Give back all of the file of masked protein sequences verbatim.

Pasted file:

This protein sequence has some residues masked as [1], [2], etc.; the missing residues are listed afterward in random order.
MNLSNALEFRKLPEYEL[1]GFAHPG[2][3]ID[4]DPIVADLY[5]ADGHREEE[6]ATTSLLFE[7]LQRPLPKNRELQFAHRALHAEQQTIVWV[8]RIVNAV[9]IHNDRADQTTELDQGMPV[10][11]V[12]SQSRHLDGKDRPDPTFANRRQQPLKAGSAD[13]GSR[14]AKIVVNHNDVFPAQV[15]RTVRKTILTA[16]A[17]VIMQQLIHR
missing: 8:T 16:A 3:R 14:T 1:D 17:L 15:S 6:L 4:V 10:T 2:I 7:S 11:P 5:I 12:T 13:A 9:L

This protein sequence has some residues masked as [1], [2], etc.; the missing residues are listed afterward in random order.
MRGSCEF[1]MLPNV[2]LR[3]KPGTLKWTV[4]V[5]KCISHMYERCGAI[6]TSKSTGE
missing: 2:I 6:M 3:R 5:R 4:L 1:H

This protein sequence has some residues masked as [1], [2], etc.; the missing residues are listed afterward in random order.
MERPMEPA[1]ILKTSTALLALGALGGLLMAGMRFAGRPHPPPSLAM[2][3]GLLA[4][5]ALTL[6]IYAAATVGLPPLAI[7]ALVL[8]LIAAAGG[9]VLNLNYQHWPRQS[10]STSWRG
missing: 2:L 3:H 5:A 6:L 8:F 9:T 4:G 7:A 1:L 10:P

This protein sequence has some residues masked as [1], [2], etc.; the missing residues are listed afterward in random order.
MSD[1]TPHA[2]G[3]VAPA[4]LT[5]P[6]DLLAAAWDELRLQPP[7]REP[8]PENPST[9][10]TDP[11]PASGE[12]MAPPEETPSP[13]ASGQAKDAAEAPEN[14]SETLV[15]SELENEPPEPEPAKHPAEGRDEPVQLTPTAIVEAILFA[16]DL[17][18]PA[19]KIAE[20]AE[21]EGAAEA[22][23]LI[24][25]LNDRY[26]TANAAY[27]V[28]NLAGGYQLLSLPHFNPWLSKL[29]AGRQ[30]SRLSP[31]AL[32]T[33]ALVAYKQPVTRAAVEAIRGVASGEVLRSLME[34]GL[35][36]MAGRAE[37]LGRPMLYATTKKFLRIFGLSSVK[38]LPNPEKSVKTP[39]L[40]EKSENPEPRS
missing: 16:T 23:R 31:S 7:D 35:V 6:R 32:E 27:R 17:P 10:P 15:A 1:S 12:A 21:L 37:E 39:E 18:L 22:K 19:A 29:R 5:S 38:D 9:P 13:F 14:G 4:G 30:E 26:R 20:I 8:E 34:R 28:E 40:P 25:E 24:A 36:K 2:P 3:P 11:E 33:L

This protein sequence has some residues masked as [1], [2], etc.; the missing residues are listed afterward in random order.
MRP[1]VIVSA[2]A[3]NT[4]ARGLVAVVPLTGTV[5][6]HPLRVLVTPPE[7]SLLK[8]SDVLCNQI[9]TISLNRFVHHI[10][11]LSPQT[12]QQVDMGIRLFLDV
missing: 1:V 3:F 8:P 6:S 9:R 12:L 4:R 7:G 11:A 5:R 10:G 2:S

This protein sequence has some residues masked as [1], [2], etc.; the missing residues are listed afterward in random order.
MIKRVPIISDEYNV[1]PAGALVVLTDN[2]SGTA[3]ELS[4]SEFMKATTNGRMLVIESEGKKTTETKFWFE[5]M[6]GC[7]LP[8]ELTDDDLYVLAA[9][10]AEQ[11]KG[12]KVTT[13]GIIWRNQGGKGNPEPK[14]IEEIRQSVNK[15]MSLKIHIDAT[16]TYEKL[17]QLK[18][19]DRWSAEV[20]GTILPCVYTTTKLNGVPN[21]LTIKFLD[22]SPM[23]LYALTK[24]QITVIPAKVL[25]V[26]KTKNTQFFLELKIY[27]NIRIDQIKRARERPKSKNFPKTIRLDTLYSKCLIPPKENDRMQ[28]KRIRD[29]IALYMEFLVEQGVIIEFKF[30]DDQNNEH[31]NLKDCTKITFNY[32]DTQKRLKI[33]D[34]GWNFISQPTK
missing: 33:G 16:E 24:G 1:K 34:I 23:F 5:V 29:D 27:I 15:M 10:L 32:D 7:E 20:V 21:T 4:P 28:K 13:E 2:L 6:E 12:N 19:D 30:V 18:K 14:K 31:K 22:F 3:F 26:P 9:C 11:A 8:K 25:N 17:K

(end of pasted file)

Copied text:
This protein sequence has some residues masked as [1], [2], etc.; the missing residues are listed afterward in random order.
MNLSNALEFRKLPEYEL[1]GFAHPG[2][3]ID[4]DPIVADLY[5]ADGHREEE[6]ATTSLLFE[7]LQRPLPKNRELQFAHRALHAEQQTIVWV[8]RIVNAV[9]IHNDRADQTTELDQGMPV[10][11]V[12]SQSRHLDGKDRPDPTFANRRQQPLKAGSAD[13]GSR[14]AKIVVNHNDVFPAQV[15]RTVRKTILTA[16]A[17]VIMQQLIHR
missing: 8:T 16:A 3:R 14:T 1:D 17:L 15:S 6:L 4:V 10:T 2:I 7:S 11:P 5:I 12:T 13:A 9:L

This protein sequence has some residues masked as [1], [2], etc.; the missing residues are listed afterward in random order.
MRGSCEF[1]MLPNV[2]LR[3]KPGTLKWTV[4]V[5]KCISHMYERCGAI[6]TSKSTGE
missing: 2:I 6:M 3:R 5:R 4:L 1:H

This protein sequence has some residues masked as [1], [2], etc.; the missing residues are listed afterward in random order.
MERPMEPA[1]ILKTSTALLALGALGGLLMAGMRFAGRPHPPPSLAM[2][3]GLLA[4][5]ALTL[6]IYAAATVGLPPLAI[7]ALVL[8]LIAAAGG[9]VLNLNYQHWPRQS[10]STSWRG
missing: 2:L 3:H 5:A 6:L 8:F 9:T 4:G 7:A 1:L 10:P

This protein sequence has some residues masked as [1], [2], etc.; the missing residues are listed afterward in random order.
MSD[1]TPHA[2]G[3]VAPA[4]LT[5]P[6]DLLAAAWDELRLQPP[7]REP[8]PENPST[9][10]TDP[11]PASGE[12]MAPPEETPSP[13]ASGQAKDAAEAPEN[14]SETLV[15]SELENEPPEPEPAKHPAEGRDEPVQLTPTAIVEAILFA[16]DL[17][18]PA[19]KIAE[20]AE[21]EGAAEA[22][23]LI[24][25]LNDRY[26]TANAAY[27]V[28]NLAGGYQLLSLPHFNPWLSKL[29]AGRQ[30]SRLSP[31]AL[32]T[33]ALVAYKQPVTRAAVEAIRGVASGEVLRSLME[34]GL[35][36]MAGRAE[37]LGRPMLYATTKKFLRIFGLSSVK[38]LPNPEKSVKTP[39]L[40]EKSENPEPRS
missing: 16:T 23:R 31:S 7:D 35:V 6:R 32:E 27:R 17:P 10:P 15:A 1:S 12:A 21:L 37:E 39:E 18:L 22:K 19:A 29:R 5:S 38:D 9:P 13:F 14:G 4:G 30:E 26:R 20:I 8:E 34:R 28:E 40:P 25:E 24:A 36:K 2:P 3:P 11:E 33:L

This protein sequence has some residues masked as [1], [2], etc.; the missing residues are listed afterward in random order.
MRP[1]VIVSA[2]A[3]NT[4]ARGLVAVVPLTGTV[5][6]HPLRVLVTPPE[7]SLLK[8]SDVLCNQI[9]TISLNRFVHHI[10][11]LSPQT[12]QQVDMGIRLFLDV
missing: 1:V 3:F 8:P 6:S 9:R 12:L 4:R 7:G 11:A 5:R 10:G 2:S

This protein sequence has some residues masked as [1], [2], etc.; the missing residues are listed afterward in random order.
MIKRVPIISDEYNV[1]PAGALVVLTDN[2]SGTA[3]ELS[4]SEFMKATTNGRMLVIESEGKKTTETKFWFE[5]M[6]GC[7]LP[8]ELTDDDLYVLAA[9][10]AEQ[11]KG[12]KVTT[13]GIIWRNQGGKGNPEPK[14]IEEIRQSVNK[15]MSLKIHIDAT[16]TYEKL[17]QLK[18][19]DRWSAEV[20]GTILPCVYTTTKLNGVPN[21]LTIKFLD[22]SPM[23]LYALTK[24]QITVIPAKVL[25]V[26]KTKNTQFFLELKIY[27]NIRIDQIKRARERPKSKNFPKTIRLDTLYSKCLIPPKENDRMQ[28]KRIRD[29]IALYMEFLVEQGVIIEFKF[30]DDQNNEH[31]NLKDCTKITFNY[32]DTQKRLKI[33]D[34]GWNFISQPTK
missing: 33:G 16:E 24:G 1:K 34:I 23:F 5:V 29:D 27:I 15:M 10:L 32:D 7:E 20:V 21:T 4:P 28:K 13:E 2:L 6:E 12:N 19:D 30:V 18:K 14:K 31:K 22:F 3:F 26:P 9:C 11:A 8:K 25:N 17:K